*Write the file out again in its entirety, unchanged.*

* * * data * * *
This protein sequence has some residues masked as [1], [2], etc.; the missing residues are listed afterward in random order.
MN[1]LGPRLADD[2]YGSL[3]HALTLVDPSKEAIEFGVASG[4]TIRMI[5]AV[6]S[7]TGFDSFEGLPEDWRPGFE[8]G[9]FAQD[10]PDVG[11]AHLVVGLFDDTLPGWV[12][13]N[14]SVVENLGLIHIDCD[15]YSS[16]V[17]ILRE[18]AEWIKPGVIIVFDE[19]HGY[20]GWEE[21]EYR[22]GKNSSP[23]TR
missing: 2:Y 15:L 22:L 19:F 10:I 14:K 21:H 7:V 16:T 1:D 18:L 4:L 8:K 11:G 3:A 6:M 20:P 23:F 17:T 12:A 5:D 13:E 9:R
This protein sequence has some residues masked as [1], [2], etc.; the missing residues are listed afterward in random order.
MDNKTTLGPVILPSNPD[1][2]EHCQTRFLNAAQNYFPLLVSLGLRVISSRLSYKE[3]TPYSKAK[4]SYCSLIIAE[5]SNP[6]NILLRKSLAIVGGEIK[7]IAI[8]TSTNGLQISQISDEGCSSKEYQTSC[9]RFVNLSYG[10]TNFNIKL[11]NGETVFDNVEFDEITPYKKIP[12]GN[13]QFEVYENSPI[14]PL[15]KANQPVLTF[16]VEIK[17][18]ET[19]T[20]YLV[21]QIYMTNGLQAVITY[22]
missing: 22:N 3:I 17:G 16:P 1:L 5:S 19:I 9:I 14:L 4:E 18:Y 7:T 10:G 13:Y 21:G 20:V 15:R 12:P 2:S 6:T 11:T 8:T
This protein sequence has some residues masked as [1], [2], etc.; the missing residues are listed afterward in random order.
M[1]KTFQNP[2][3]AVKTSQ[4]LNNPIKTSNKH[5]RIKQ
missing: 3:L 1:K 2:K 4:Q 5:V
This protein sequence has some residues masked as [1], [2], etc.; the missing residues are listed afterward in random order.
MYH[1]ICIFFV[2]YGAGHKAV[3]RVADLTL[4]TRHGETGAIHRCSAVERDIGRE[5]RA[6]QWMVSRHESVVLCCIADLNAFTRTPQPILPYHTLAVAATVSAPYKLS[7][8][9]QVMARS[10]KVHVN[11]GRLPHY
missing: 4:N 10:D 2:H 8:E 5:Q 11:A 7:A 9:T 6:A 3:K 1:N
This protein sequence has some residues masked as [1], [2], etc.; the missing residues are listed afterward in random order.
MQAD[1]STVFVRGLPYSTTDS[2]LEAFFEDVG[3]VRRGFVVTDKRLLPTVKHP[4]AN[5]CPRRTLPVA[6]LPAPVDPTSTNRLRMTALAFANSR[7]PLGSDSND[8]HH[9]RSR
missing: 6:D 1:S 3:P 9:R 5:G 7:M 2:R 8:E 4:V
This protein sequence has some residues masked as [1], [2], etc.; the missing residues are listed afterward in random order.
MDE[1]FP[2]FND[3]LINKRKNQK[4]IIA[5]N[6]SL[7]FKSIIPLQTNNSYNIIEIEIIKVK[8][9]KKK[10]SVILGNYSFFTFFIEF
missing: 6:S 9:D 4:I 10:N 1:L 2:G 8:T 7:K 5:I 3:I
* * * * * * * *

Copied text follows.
This protein sequence has some residues masked as [1], [2], etc.; the missing residues are listed afterward in random order.
MN[1]LGPRLADD[2]YGSL[3]HALTLVDPSKEAIEFGVASG[4]TIRMI[5]AV[6]S[7]TGFDSFEGLPEDWRPGFE[8]G[9]FAQD[10]PDVG[11]AHLVVGLFDDTLPGWV[12][13]N[14]SVVENLGLIHIDCD[15]YSS[16]V[17]ILRE[18]AEWIKPGVIIVFDE[19]HGY[20]GWEE[21]EYR[22]GKNSSP[23]TR
missing: 2:Y 15:L 22:L 19:F 10:I 14:K 21:H 7:V 16:T 1:D 18:L 4:L 8:K 11:G 3:A 6:M 20:P 23:F 17:T 12:A 5:D 13:E 9:R
This protein sequence has some residues masked as [1], [2], etc.; the missing residues are listed afterward in random order.
MDNKTTLGPVILPSNPD[1][2]EHCQTRFLNAAQNYFPLLVSLGLRVISSRLSYKE[3]TPYSKAK[4]SYCSLIIAE[5]SNP[6]NILLRKSLAIVGGEIK[7]IAI[8]TSTNGLQISQISDEGCSSKEYQTSC[9]RFVNLSYG[10]TNFNIKL[11]NGETVFDNVEFDEITPYKKIP[12]GN[13]QFEVYENSPI[14]PL[15]KANQPVLTF[16]VEIK[17][18]ET[19]T[20]YLV[21]QIYMTNGLQAVITY[22]
missing: 22:N 3:I 17:G 16:P 1:L 5:S 19:I 9:I 14:L 4:E 18:Y 7:T 10:G 13:Y 21:G 20:V 15:R 12:P 2:S 6:T 11:T 8:T
This protein sequence has some residues masked as [1], [2], etc.; the missing residues are listed afterward in random order.
M[1]KTFQNP[2][3]AVKTSQ[4]LNNPIKTSNKH[5]RIKQ
missing: 3:L 1:K 2:K 4:Q 5:V
This protein sequence has some residues masked as [1], [2], etc.; the missing residues are listed afterward in random order.
MYH[1]ICIFFV[2]YGAGHKAV[3]RVADLTL[4]TRHGETGAIHRCSAVERDIGRE[5]RA[6]QWMVSRHESVVLCCIADLNAFTRTPQPILPYHTLAVAATVSAPYKLS[7][8][9]QVMARS[10]KVHVN[11]GRLPHY
missing: 4:N 10:D 2:H 8:E 5:Q 11:A 7:A 9:T 6:A 3:K 1:N
This protein sequence has some residues masked as [1], [2], etc.; the missing residues are listed afterward in random order.
MQAD[1]STVFVRGLPYSTTDS[2]LEAFFEDVG[3]VRRGFVVTDKRLLPTVKHP[4]AN[5]CPRRTLPVA[6]LPAPVDPTSTNRLRMTALAFANSR[7]PLGSDSND[8]HH[9]RSR
missing: 6:D 1:S 3:P 9:R 5:G 7:M 2:R 8:E 4:V
This protein sequence has some residues masked as [1], [2], etc.; the missing residues are listed afterward in random order.
MDE[1]FP[2]FND[3]LINKRKNQK[4]IIA[5]N[6]SL[7]FKSIIPLQTNNSYNIIEIEIIKVK[8][9]KKK[10]SVILGNYSFFTFFIEF
missing: 6:S 9:D 4:I 10:N 1:L 2:G 8:T 7:K 5:I 3:I